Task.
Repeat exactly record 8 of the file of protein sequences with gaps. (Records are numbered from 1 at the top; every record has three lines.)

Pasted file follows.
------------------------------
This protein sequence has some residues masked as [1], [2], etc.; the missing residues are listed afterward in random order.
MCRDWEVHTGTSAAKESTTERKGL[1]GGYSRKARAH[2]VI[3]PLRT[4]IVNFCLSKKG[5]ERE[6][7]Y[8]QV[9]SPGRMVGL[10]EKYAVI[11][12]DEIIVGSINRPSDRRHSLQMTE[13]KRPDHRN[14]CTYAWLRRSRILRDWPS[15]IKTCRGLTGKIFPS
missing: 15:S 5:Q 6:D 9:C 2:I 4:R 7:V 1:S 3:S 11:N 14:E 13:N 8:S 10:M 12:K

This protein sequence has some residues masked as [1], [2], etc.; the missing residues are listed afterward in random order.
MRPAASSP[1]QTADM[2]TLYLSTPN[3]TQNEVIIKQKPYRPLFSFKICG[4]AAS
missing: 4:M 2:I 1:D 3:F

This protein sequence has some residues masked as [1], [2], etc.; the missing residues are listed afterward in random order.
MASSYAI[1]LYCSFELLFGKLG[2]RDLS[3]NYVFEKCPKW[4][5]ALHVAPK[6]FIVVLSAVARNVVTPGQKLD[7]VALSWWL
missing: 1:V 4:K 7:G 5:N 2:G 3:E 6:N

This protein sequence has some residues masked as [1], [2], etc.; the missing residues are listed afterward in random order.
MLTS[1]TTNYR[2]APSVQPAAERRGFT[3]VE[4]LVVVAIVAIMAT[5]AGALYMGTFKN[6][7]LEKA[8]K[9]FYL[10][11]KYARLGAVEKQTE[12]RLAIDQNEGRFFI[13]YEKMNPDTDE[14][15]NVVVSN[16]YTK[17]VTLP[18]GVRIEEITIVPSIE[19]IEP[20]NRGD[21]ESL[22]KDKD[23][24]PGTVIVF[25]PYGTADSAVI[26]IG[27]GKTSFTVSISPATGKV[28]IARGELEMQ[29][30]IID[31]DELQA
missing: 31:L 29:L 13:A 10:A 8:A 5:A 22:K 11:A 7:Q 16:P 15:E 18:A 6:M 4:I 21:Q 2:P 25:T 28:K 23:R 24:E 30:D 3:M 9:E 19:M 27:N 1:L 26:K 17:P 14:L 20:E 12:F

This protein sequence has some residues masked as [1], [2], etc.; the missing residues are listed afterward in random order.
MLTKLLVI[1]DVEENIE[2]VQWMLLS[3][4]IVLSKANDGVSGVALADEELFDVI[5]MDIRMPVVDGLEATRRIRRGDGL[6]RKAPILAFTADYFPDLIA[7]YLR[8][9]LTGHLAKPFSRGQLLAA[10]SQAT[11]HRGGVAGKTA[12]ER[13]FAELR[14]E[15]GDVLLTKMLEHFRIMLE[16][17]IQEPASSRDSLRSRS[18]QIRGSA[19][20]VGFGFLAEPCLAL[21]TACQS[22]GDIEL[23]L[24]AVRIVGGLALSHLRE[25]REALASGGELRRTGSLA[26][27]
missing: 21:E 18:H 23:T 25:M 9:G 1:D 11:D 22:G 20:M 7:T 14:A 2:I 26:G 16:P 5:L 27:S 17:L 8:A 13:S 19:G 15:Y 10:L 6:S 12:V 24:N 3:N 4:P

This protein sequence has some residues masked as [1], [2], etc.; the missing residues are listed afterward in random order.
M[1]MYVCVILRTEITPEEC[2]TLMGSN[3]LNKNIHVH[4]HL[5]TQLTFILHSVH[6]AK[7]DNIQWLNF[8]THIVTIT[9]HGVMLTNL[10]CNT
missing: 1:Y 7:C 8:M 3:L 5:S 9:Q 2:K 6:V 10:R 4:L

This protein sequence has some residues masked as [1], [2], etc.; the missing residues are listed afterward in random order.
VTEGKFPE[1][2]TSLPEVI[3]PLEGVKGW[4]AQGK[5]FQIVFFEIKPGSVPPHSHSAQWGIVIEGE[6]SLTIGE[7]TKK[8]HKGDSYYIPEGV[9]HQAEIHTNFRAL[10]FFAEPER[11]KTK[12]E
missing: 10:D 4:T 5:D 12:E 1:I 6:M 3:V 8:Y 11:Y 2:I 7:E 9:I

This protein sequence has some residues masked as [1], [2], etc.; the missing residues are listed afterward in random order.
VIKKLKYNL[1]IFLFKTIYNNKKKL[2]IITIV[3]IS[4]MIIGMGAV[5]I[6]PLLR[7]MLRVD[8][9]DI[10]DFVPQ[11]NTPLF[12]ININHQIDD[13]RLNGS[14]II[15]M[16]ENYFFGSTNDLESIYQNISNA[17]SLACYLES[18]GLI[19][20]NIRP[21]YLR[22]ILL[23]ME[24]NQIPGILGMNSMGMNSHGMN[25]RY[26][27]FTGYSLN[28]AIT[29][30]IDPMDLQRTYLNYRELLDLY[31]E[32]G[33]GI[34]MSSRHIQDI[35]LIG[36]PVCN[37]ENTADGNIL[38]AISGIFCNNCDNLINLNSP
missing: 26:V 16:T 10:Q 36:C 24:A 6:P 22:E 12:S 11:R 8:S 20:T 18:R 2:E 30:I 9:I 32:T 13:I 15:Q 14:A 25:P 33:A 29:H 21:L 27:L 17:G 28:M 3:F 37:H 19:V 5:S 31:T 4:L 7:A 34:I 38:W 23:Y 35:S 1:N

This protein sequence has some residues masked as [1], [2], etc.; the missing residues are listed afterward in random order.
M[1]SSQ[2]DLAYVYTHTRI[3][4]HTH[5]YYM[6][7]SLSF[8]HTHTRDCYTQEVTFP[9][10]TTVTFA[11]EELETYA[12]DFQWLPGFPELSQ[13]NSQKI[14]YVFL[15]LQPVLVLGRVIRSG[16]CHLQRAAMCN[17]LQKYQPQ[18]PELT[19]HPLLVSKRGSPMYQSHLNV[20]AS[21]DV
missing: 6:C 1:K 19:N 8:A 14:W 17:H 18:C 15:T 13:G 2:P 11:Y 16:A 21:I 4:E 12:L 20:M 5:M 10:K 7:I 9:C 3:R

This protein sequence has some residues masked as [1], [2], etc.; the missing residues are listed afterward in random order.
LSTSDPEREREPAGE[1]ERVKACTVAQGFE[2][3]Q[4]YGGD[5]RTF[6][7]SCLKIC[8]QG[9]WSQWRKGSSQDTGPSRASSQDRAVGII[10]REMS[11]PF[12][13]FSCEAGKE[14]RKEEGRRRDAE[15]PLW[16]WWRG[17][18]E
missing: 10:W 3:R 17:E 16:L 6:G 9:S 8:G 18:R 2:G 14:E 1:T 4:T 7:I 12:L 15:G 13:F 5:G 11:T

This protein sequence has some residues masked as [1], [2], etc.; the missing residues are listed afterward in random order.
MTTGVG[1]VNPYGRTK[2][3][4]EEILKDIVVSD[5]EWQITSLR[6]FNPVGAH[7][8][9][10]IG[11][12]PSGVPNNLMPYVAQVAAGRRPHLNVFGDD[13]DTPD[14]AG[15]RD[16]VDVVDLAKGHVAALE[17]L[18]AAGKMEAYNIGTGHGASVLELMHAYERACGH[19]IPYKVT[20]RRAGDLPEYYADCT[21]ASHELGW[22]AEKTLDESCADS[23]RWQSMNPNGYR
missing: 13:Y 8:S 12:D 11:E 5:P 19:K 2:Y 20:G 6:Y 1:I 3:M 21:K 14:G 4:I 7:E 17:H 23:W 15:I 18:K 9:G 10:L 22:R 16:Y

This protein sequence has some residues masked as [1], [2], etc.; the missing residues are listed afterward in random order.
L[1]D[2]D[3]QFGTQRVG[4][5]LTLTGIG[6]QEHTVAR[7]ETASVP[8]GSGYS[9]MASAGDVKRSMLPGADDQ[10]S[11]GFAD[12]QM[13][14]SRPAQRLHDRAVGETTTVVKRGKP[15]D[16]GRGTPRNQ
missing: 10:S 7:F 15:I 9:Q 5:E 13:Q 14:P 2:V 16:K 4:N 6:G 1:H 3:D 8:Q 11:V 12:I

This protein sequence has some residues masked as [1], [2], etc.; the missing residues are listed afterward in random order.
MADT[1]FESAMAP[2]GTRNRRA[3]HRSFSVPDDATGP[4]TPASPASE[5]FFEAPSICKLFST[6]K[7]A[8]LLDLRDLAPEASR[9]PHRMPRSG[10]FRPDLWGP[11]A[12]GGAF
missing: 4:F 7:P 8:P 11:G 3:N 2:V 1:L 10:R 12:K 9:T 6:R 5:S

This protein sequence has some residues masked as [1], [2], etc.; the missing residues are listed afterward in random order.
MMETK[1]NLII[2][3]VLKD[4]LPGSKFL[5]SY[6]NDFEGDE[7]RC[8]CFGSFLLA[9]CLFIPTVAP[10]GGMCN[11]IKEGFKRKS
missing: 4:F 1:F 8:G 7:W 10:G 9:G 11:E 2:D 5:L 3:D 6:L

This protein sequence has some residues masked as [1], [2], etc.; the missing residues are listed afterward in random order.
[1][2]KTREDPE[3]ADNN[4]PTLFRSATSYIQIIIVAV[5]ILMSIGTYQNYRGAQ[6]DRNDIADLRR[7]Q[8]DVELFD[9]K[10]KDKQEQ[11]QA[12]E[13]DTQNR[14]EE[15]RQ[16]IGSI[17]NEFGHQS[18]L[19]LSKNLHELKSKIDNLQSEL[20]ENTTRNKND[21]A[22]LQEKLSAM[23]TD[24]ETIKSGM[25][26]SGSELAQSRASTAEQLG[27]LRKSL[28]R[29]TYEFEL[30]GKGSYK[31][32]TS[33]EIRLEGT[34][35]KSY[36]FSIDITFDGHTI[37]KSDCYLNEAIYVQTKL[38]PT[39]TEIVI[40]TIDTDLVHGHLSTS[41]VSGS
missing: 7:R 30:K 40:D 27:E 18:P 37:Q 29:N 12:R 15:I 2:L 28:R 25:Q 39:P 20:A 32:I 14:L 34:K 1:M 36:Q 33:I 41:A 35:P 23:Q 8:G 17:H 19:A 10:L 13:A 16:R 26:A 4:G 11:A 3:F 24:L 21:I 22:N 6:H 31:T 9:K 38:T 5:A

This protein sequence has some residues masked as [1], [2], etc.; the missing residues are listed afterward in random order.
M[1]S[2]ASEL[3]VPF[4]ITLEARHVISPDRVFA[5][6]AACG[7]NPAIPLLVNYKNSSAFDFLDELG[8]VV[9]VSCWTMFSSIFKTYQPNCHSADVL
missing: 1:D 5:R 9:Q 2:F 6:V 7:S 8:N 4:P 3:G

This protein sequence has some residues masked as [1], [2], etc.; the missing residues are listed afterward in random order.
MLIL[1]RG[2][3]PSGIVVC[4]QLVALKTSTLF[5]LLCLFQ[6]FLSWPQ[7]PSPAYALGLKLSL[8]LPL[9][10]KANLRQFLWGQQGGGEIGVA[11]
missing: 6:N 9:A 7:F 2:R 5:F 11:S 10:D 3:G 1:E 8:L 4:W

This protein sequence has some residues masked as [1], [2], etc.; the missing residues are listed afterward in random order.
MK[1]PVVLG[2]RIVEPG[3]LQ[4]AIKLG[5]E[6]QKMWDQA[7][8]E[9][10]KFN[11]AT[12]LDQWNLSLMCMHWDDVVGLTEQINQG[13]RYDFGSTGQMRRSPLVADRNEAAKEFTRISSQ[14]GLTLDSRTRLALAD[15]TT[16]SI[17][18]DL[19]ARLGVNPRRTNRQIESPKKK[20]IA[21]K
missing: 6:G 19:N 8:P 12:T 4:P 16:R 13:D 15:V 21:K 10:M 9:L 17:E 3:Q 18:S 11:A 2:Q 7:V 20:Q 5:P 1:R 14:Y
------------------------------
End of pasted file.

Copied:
This protein sequence has some residues masked as [1], [2], etc.; the missing residues are listed afterward in random order.
VIKKLKYNL[1]IFLFKTIYNNKKKL[2]IITIV[3]IS[4]MIIGMGAV[5]I[6]PLLR[7]MLRVD[8][9]DI[10]DFVPQ[11]NTPLF[12]ININHQIDD[13]RLNGS[14]II[15]M[16]ENYFFGSTNDLESIYQNISNA[17]SLACYLES[18]GLI[19][20]NIRP[21]YLR[22]ILL[23]ME[24]NQIPGILGMNSMGMNSHGMN[25]RY[26][27]FTGYSLN[28]AIT[29][30]IDPMDLQRTYLNYRELLDLY[31]E[32]G[33]GI[34]MSSRHIQDI[35]LIG[36]PVCN[37]ENTADGNIL[38]AISGIFCNNCDNLINLNSP
missing: 26:V 16:T 10:Q 36:C 24:A 6:P 22:E 12:S 11:R 8:S 20:T 18:R 2:E 30:I 9:I 32:T 13:I 15:Q 14:A 25:P 33:A 29:H 21:L 27:L 17:G 28:M 3:F 37:H 19:V 5:S 31:T 4:L 7:A 34:I 38:W 23:Y 35:S 1:N